Understanding Montessori: The Teacher

The Montessori teacher is trained to observe carefully, to know the different needs of her children and to provide a properly prepared environment for the children’s maximum growth. She demonstrates the correct use of the many complex classroom materials, and guides without interfering with the child’s experience. She ensures that each child progresses through the activities of each curriculum area in the classroom. She encourages the hesitant child, engages the wandering child, and sets limits for the adventurous child, all while keeping enthusiasm and curiosity alive in the classroom. She is there when she is needed, but “invisible” when she is not.

Becoming a Montessori teacher is a lengthy process, that involves specialized training at a certified training center. Students participate in hands-on experiential learning, get a greater understanding of the philosophy behind each and every material in the classroom, write papers, and create original lessons for the different curriculum areas. They also need to complete a year-long internship in a qualified classroom, and are observed in the classroom by visiting instructors and mentors.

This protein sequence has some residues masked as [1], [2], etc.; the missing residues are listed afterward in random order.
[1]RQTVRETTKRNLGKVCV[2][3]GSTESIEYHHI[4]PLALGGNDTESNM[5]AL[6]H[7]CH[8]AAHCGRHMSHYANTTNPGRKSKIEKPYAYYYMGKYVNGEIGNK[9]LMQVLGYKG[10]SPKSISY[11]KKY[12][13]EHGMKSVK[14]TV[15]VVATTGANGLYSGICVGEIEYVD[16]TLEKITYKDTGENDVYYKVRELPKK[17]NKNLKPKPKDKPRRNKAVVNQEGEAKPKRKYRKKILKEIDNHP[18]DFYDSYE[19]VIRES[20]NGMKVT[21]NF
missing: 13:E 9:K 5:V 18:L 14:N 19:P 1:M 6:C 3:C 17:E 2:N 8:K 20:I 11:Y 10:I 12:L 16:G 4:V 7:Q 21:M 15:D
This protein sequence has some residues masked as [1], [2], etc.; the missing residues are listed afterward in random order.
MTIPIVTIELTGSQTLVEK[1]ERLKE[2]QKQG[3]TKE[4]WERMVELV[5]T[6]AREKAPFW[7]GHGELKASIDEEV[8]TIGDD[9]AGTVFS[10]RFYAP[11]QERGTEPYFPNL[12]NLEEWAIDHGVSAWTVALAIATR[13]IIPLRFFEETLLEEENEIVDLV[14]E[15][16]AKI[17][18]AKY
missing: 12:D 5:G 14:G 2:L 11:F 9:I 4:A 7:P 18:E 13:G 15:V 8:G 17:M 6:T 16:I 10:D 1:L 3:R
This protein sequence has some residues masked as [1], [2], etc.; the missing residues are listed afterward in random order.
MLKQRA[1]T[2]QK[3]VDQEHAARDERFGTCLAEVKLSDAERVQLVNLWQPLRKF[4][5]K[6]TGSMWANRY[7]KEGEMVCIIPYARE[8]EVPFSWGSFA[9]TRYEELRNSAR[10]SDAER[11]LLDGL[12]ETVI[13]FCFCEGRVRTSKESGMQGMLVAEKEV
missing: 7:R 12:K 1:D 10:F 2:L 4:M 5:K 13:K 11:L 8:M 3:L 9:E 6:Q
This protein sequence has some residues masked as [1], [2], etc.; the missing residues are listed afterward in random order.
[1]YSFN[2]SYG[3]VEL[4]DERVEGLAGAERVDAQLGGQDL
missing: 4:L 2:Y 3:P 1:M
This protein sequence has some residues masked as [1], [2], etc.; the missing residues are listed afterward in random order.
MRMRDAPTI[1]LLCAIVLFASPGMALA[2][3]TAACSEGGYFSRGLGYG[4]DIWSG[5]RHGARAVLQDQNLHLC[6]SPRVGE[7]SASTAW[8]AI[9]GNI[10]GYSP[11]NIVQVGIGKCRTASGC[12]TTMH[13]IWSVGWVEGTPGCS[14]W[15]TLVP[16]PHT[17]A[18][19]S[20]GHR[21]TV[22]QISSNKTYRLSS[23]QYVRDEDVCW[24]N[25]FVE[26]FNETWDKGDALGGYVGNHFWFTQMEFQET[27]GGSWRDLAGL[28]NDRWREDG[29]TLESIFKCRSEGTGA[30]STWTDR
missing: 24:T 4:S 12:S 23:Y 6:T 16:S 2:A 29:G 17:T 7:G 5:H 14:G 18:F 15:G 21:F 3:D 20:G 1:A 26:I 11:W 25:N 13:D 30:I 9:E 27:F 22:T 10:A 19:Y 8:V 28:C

The training year, however, is just the beginning. A Montessori teacher knows that she, herself, is a lifelong student and she will continue to learn for many years to come. She will attend professional development conferences and workshops, but some of her greatest learning will come from her very own classroom. For the Montessori teacher understands that while she may be the guide, the child is one of our greatest teachers.

Dr. Montessori believed that learning is an individualized experience — each child is encouraged to learn for himself — and that children are motivated to learn by a natural curiosity and a love for knowledge. Therefore, early childhood education should cultivate the child’s own natural desire to learn — to teach him how to learn, rather than memorize and recite. The Montessori teacher is charged with the task of watching a child for signs of readiness, guiding him to the materials that will meet his developmental needs, and introducing him to concepts that will build on his established foundation for maximum success.

Each child is different, therefore each child’s classroom experience is unique. It takes a trained teacher, with a love of learning, to ensure that each child’s needs are met. To learn more about the teachers at Children’s House, click here.

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